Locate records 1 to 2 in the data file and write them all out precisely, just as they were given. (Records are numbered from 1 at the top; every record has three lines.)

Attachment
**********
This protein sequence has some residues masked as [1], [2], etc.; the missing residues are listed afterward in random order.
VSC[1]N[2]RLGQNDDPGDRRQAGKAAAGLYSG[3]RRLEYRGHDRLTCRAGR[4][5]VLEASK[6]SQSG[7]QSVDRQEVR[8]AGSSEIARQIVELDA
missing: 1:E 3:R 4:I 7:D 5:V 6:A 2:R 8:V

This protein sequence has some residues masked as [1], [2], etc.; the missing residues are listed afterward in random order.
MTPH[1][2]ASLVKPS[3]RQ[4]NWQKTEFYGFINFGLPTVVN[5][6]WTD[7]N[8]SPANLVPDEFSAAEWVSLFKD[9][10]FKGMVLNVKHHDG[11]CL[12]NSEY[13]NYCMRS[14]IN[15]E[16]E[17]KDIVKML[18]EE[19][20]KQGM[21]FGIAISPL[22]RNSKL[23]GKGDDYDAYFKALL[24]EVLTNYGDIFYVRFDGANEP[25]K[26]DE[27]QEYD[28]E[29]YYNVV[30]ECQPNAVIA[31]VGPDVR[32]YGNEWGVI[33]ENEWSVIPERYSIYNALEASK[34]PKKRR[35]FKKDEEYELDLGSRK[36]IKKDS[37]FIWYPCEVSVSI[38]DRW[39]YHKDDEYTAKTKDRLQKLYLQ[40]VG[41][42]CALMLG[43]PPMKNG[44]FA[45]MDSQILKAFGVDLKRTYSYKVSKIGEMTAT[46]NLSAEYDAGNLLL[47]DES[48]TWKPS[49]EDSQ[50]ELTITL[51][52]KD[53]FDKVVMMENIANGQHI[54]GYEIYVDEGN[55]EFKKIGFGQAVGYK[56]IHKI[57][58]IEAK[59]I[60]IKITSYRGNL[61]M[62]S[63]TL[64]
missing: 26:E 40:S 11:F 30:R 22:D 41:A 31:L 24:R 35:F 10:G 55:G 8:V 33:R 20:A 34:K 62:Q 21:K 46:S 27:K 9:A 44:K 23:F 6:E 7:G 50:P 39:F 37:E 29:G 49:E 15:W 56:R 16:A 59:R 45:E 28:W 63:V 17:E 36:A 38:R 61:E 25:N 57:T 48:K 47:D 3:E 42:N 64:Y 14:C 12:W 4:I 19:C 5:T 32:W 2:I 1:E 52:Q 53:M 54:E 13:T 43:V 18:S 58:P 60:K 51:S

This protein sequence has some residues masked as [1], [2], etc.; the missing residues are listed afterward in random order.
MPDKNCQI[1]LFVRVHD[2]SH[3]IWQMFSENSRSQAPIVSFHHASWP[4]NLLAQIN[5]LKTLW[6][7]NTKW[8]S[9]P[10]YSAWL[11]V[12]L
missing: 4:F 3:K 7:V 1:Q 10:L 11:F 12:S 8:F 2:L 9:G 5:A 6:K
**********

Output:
This protein sequence has some residues masked as [1], [2], etc.; the missing residues are listed afterward in random order.
VSC[1]N[2]RLGQNDDPGDRRQAGKAAAGLYSG[3]RRLEYRGHDRLTCRAGR[4][5]VLEASK[6]SQSG[7]QSVDRQEVR[8]AGSSEIARQIVELDA
missing: 1:E 3:R 4:I 7:D 5:V 6:A 2:R 8:V

This protein sequence has some residues masked as [1], [2], etc.; the missing residues are listed afterward in random order.
MTPH[1][2]ASLVKPS[3]RQ[4]NWQKTEFYGFINFGLPTVVN[5][6]WTD[7]N[8]SPANLVPDEFSAAEWVSLFKD[9][10]FKGMVLNVKHHDG[11]CL[12]NSEY[13]NYCMRS[14]IN[15]E[16]E[17]KDIVKML[18]EE[19][20]KQGM[21]FGIAISPL[22]RNSKL[23]GKGDDYDAYFKALL[24]EVLTNYGDIFYVRFDGANEP[25]K[26]DE[27]QEYD[28]E[29]YYNVV[30]ECQPNAVIA[31]VGPDVR[32]YGNEWGVI[33]ENEWSVIPERYSIYNALEASK[34]PKKRR[35]FKKDEEYELDLGSRK[36]IKKDS[37]FIWYPCEVSVSI[38]DRW[39]YHKDDEYTAKTKDRLQKLYLQ[40]VG[41][42]CALMLG[43]PPMKNG[44]FA[45]MDSQILKAFGVDLKRTYSYKVSKIGEMTAT[46]NLSAEYDAGNLLL[47]DES[48]TWKPS[49]EDSQ[50]ELTITL[51][52]KD[53]FDKVVMMENIANGQHI[54]GYEIYVDEGN[55]EFKKIGFGQAVGYK[56]IHKI[57][58]IEAK[59]I[60]IKITSYRGNL[61]M[62]S[63]TL[64]
missing: 26:E 40:S 11:F 30:R 22:D 41:A 31:L 24:R 35:F 10:G 55:G 8:V 33:R 20:A 34:K 62:Q 21:K 46:S 27:K 9:A 44:K 23:F 6:E 7:G 50:P 39:F 37:E 29:G 49:E 15:W 56:R 16:A 59:R 45:E 28:W 63:V 17:E 36:A 38:R 61:E 25:N 57:T 48:K 47:D 3:E 42:N 64:Y 14:C 12:W 4:I 19:C 5:T 32:W 2:I 1:E 52:Q 53:M 54:E 13:T 43:V 18:S 58:P 60:K 51:S